Winter Navigation in the Arctic
The Arctic Ocean is becoming more accessible for shipping. Most of the increase in commercial shipping traffic has been during summer, noted a recent report from the National Snow and Ice Data Center (NSIDC), primarily through the Northern Sea Route along the coast of Siberia.
But this February a commercial tanker, the Eduard Toll, made the first crossing of the Northern Sea Route in winter. Improvements in shipbuilding and the development of ice-strengthened hull technology are major factors in enabling winter access. Previous ice-strengthened ships could only navigate safely through half a meter of thick ice, compared to the 1.8-meter thick ice that the Eduard Toll cruised through. A fleet of six ships with similar technology is being constructed by a South Korean shipbuilder.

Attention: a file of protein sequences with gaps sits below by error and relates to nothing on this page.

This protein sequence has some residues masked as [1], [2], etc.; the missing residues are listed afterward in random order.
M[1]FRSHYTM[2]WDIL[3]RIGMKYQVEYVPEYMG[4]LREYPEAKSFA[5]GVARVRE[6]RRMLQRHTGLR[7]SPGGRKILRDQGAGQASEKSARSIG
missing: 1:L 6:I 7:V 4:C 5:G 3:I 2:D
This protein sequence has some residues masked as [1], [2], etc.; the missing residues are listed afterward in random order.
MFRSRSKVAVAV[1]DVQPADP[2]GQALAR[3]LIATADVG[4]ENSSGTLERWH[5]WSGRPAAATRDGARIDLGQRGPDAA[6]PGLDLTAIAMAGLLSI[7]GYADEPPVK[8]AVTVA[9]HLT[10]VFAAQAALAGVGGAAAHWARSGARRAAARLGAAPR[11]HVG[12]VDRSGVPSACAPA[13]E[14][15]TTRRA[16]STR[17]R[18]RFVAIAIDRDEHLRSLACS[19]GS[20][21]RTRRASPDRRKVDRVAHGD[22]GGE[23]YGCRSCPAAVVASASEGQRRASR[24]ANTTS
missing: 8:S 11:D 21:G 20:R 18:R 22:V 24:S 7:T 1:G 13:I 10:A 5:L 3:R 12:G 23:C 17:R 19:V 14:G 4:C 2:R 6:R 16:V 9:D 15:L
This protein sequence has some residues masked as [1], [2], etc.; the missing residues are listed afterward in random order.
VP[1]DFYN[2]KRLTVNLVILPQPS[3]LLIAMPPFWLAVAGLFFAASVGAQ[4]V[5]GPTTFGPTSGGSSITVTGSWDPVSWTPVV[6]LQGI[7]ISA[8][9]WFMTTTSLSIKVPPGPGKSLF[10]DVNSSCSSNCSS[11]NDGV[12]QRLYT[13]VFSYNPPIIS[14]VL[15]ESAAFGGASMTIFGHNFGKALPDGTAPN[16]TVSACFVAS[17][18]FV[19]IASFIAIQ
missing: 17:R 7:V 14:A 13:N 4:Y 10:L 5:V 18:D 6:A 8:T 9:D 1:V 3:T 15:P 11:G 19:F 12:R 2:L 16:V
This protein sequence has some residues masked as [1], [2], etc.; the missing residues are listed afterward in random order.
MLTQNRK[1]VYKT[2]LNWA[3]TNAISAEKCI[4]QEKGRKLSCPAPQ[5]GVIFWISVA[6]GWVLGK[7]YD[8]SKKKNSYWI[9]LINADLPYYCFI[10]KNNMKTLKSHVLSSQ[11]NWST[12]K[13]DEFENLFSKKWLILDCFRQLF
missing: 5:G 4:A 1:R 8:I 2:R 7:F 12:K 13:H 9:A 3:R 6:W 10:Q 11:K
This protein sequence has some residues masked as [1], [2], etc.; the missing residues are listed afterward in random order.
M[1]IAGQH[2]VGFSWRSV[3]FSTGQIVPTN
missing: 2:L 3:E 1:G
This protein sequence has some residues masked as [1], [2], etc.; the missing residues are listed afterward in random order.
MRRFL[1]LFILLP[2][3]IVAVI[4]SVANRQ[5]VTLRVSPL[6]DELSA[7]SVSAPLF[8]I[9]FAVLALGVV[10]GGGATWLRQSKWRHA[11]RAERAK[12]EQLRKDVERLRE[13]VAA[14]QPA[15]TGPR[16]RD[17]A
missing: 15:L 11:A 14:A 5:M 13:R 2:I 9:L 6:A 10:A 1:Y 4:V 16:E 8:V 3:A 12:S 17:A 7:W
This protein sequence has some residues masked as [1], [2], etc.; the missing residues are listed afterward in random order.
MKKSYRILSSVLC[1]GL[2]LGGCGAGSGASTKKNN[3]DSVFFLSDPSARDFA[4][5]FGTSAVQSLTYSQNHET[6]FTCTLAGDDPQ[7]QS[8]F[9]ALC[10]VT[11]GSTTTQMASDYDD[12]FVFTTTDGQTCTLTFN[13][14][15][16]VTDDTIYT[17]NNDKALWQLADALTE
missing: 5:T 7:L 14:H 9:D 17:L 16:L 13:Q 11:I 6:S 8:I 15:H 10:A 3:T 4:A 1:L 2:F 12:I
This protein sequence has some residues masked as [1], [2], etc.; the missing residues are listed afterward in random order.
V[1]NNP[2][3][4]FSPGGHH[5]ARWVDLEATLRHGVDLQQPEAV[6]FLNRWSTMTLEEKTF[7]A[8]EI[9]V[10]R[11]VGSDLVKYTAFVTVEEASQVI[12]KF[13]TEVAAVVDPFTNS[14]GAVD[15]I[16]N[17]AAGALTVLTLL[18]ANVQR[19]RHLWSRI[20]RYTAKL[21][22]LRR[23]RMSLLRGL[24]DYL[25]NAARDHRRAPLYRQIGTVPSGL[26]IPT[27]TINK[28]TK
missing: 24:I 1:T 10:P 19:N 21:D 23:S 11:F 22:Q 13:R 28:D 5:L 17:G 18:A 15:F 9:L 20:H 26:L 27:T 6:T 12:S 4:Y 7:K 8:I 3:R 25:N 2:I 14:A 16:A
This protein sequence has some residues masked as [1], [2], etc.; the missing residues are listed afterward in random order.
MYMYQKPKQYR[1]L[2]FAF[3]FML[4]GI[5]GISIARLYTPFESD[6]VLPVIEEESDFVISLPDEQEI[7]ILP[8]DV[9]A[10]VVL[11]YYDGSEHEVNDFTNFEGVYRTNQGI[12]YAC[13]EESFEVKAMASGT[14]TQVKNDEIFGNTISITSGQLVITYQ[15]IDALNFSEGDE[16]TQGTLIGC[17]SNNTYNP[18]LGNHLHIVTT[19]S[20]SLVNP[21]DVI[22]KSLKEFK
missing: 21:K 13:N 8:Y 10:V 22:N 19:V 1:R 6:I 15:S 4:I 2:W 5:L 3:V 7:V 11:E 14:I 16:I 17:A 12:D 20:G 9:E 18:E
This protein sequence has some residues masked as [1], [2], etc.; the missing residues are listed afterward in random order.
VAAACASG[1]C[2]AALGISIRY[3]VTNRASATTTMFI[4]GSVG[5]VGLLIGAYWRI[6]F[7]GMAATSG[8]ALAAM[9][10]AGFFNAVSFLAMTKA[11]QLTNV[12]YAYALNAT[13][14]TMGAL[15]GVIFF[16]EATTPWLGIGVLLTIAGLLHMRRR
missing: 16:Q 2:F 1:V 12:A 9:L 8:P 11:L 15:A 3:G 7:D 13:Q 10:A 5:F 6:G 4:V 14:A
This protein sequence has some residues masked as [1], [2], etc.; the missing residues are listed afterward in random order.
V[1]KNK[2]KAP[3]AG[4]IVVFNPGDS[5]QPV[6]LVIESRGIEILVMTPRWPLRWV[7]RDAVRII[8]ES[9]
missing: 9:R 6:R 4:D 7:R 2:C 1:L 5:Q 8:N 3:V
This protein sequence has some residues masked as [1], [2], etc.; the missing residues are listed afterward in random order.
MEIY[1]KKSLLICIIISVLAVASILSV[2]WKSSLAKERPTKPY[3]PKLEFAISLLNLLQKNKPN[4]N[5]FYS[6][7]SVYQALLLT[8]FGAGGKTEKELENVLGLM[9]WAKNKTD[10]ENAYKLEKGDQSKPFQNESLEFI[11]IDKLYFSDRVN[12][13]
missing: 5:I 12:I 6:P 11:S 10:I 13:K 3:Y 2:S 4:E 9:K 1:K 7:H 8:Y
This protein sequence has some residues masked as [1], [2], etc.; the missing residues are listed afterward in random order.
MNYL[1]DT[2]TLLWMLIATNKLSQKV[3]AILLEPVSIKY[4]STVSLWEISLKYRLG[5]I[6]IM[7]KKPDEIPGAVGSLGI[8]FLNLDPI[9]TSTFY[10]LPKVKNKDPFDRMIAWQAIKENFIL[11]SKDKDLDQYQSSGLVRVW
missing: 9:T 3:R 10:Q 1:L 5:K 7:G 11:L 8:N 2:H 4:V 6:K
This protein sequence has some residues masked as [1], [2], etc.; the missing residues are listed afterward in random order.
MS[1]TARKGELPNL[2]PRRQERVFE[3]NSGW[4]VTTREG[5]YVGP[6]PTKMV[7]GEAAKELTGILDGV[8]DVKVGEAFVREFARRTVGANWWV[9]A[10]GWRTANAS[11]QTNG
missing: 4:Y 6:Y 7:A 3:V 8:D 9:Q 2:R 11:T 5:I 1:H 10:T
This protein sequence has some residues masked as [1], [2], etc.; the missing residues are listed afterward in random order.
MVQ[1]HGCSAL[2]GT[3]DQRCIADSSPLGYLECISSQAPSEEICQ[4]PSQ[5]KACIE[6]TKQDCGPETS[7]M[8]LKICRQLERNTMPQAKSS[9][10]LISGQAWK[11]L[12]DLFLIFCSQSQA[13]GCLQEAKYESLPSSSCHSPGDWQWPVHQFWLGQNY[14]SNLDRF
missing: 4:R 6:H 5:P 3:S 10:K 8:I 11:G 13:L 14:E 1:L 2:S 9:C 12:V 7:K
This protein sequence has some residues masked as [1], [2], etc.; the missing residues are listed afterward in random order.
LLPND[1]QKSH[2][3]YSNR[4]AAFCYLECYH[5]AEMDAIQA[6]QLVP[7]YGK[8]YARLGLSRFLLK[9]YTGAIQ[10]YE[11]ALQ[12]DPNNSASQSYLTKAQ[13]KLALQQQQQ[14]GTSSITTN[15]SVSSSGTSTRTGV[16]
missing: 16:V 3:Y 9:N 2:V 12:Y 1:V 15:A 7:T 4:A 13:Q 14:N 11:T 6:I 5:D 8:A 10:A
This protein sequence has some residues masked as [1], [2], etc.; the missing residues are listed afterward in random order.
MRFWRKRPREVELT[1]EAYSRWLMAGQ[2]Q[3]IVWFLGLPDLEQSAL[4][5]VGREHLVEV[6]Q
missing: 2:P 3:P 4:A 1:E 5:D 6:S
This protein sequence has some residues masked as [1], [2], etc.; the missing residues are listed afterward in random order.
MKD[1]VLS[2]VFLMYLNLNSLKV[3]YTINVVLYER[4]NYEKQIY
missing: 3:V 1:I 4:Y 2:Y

While the Northern Sea Route has tended to be dominated by first-year ice, which typically reaches a maximum of around two meters, thicker multi-year ice—three to four meters thick—would be a hazard even to the newer, stronger ships.
According to analysis by the US National Ice Center, this year’s old, multi-year ice has pulled completely away from the coast and the Northern Sea Route is dominated by first-year medium ice of 0.7 to 1.2 meters thickness or first-year thick ice, measuring 1.2 to two -meters.